Final installation and project closure – the procedures for the final stage of the project
Termination of project – In case there is a default, the project can be terminated by either party within certain parameters
So there is a lot of important information covered in the proposal. The signed proposal signals the beginning of the project which is followed by Trades Day where we invite all trades to meet at the project site to discuss and measure so they can provide their quotes (this will be covered in Part III). Then there is the big presentation which is our design ideas and visuals for the project (This will be covered in Phase IV), and at this meeting, a final Letter of Agreement is signed off (basically an addendum to the proposal agreement) and a defined budget is agreed upon. We later hold another budget review meeting to make sure we are on track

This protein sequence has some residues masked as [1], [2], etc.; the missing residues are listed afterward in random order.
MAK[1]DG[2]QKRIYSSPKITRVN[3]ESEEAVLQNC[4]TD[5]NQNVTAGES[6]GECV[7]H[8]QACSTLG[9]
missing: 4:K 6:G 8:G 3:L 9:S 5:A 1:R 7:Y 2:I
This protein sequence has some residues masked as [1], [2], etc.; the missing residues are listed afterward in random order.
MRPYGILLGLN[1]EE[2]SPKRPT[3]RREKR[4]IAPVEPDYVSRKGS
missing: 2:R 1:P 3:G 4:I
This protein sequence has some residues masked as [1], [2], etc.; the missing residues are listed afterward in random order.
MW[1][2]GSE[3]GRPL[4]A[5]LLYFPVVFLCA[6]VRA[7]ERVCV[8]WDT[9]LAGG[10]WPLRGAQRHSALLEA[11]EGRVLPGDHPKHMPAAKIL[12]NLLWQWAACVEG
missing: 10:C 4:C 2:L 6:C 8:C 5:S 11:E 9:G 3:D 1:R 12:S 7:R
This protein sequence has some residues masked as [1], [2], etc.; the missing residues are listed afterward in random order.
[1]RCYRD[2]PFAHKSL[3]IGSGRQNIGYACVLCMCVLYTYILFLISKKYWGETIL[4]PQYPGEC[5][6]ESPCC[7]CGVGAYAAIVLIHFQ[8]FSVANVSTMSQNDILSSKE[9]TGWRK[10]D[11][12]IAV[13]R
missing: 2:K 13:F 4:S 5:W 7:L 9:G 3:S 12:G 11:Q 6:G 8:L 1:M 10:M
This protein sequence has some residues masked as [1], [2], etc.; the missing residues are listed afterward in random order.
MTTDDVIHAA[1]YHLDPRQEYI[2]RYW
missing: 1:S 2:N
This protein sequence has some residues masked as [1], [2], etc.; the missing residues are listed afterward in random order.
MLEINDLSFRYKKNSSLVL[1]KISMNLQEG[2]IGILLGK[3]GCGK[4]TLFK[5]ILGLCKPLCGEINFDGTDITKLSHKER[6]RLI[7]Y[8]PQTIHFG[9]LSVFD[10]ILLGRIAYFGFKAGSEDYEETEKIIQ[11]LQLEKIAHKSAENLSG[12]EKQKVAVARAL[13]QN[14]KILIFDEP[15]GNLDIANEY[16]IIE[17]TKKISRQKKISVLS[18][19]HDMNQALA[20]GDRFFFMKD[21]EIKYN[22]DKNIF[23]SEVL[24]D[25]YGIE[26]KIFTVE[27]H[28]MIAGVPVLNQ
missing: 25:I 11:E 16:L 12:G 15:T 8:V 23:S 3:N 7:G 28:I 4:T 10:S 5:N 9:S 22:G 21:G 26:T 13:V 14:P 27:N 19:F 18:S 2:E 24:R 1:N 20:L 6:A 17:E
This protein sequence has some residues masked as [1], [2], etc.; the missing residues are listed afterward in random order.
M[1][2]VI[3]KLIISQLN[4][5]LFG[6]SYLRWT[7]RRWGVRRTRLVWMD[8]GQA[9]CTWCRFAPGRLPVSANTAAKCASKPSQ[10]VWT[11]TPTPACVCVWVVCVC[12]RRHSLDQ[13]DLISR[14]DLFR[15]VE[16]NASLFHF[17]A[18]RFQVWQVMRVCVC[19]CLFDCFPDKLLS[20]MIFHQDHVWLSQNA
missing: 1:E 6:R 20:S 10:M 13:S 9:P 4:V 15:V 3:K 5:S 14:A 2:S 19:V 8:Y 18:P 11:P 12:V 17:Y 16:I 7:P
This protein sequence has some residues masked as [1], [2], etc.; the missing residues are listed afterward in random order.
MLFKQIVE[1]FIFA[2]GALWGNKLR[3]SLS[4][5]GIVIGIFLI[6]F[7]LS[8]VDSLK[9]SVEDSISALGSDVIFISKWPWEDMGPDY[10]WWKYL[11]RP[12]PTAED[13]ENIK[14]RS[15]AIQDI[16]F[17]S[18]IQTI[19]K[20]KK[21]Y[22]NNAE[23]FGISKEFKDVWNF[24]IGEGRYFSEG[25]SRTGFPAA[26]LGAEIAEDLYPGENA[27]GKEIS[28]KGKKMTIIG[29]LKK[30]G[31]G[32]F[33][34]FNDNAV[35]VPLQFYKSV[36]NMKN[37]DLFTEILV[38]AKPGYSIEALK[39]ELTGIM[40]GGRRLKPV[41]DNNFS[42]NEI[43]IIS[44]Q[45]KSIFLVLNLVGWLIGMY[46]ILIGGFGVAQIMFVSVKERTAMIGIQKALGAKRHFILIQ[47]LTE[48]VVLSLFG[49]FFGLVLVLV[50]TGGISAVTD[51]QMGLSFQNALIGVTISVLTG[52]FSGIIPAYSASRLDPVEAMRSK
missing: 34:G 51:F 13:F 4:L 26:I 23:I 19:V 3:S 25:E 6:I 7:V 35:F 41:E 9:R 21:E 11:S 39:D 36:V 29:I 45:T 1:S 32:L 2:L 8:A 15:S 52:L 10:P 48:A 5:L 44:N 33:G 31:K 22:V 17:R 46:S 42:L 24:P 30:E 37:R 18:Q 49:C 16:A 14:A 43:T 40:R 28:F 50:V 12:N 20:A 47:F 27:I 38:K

You can head to our website for more information about how we work and what the client’s role is for the project. You can also check out our FAQ’s page to see the answers to some of the common questions we get here. You can also schedule and pay for an in-home consultation from there.
Join us net week as we discuss Part III “Trades Day”
Wishing You Beauty and Inspiration!